Spoiler

 

Alicia reveals pretty early on in her diary entries that her mother's car accident wasn't an accident as is believed by everyone else. Her mother deliberately killed herself, and Alicia also believes that her mother wanted to kill her as well (she was a passenger in the car at the time).

The problem with this is that the central mystery of the book is why Alicia killed Gabriel. Theo is obsessed with figuring this out, and it's hugely significant to him when he learns from Alicia's cousin that Alicia had overheard her father expressing the wish that Alicia had died instead of his wife. Alicia felt her father had "killed" her, and so when her husband chose his life over hers, she reacted murderously due to that past trauma.

But Theo gets Alicia's diary from her well before his chat with the cousin. He would already have read about how her mother actually literally tried to kill her. It's the same trauma times 10. He should have been able to unravel the mystery of why she killed Gabriel right there, but instead, we don't even get the slightest bit of commentary from Theo on this huge secret (which is never mentioned anywhere after that diary entry). It made no sense until I read the author commenting about how he wrote the diary entries last.

 

By the by, I just finished reading Michaelides's follow-up, The Maidens, which was recently released. The mystery is not as immediately absorbing as in the first book, since it isn't unique like the first book's was - there have been plenty of "secret/special society" stories set on college campuses in which somebody ends up dead. But it does get interesting, and once again I didn't figure out the final twist, and this time without cheating on the author's part. Also there is an intriguing crossover from the first book that I was just thrilled by. There was something left hanging at the end of this one, so I'm wondering if that will be addressed in a third book, since Michaelides has now established he's writing standalone mysteries in a shared universe.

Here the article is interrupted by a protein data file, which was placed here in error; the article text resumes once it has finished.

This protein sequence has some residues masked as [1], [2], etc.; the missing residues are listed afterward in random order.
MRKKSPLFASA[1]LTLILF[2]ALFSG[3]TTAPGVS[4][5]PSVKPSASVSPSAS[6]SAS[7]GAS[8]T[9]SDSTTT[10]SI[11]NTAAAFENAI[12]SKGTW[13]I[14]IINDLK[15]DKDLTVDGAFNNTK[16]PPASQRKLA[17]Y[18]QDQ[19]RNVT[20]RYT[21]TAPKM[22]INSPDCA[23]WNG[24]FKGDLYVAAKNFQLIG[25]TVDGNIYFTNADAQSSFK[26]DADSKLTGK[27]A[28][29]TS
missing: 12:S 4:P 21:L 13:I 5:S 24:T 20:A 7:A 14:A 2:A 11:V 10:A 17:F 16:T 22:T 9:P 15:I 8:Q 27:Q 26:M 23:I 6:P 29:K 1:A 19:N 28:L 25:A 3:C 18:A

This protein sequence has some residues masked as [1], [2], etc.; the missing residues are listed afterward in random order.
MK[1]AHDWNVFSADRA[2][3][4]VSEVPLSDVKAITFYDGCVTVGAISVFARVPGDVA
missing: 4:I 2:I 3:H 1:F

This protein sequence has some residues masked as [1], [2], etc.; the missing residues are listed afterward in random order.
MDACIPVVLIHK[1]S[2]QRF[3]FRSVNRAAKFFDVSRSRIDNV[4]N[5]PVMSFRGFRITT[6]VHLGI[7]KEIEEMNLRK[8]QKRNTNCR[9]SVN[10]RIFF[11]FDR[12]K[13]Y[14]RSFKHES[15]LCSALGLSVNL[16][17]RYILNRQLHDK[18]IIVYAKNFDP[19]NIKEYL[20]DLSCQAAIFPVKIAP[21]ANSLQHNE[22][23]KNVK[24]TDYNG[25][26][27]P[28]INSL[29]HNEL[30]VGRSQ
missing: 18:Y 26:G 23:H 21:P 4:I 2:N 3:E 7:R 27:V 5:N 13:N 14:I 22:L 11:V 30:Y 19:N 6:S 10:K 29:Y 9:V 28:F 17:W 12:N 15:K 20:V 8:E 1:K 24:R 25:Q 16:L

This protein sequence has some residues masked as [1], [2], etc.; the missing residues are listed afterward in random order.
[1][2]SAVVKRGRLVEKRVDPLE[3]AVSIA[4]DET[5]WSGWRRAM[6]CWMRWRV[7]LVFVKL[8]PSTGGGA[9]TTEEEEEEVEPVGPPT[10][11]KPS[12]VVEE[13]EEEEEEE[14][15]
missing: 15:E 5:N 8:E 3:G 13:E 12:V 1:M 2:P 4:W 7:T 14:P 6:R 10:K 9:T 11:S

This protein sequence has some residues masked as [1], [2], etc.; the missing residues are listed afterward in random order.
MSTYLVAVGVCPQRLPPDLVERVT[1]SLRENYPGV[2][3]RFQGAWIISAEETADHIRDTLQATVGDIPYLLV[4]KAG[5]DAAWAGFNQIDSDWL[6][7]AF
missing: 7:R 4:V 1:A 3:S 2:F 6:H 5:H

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@Black Knight, thank you!  I barely remember that part, and I actually read this book twice, back to back to see if it held water.  I may now read it again, before I read his follow up, now that I know there's a bit of a crossover.  And also because I've recommended this book, and if there is a big hole, I will certainly stop.

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I started Project Hail Mary by Andy Weir.   I really liked The Martian so I was excited about o start another book with this author.   The premise of a man waking up with amnesia is a gripping start.  I like how I am slowly learning more as the character remembers more.    It’s a great read so far.  

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2 hours ago, Luckylyn said:

I started Project Hail Mary by Andy Weir.   I really liked The Martian so I was excited about o start another book with this author.   The premise of a man waking up with amnesia is a gripping start.  I like how I am slowly learning more as the character remembers more.    It’s a great read so far.  

I'm listening to this on Audio right now.  I had to get an Audible membership (for one month) to get it, but so far I'm enjoying it!

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19 minutes ago, OtterMommy said:

I'm listening to this on Audio right now.  I had to get an Audible membership (for one month) to get it, but so far I'm enjoying it!

The narrator on audible Project Hail Mary is doing a great job.  Sometimes the narration is flat or struggles with different voices in other books.   The narration for Project Hail Mary has been very engaging.

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On 7/8/2021 at 7:31 PM, Luckylyn said:

The narrator on audible Project Hail Mary is doing a great job.

Great narration can make all the difference.  If I'm doing a reread of a book I know well, listening to an audiobook can truly give a fresh perspective, because the narrator may put different inflections on words or what-have-you, than how I have read it in the past.  Also, listening to Huck Finn forced me to HEAR the n-word.  I'd basically edited in my head when I read it, but you can't do that when it's being said outload.

Also, I've seen that a lot of people didn't like Daisy Jones and the Six, and I suspect it benefited as much as any ever had by being listened to.  They did a full cast production, and it comes across VERY much like the documentary it's meant to be.

I read Klara and The Sun over the weekend.  His writing is SO AMAZING and yet, I didn't feel this book was as strong as some of his others.  Certainly worth the time to read, but if you go in expecting Never Let Me Go, I think you'll be let down.

I just started Song of Achilles, and I think it will be fine, but not Circe level.

Edited by lasu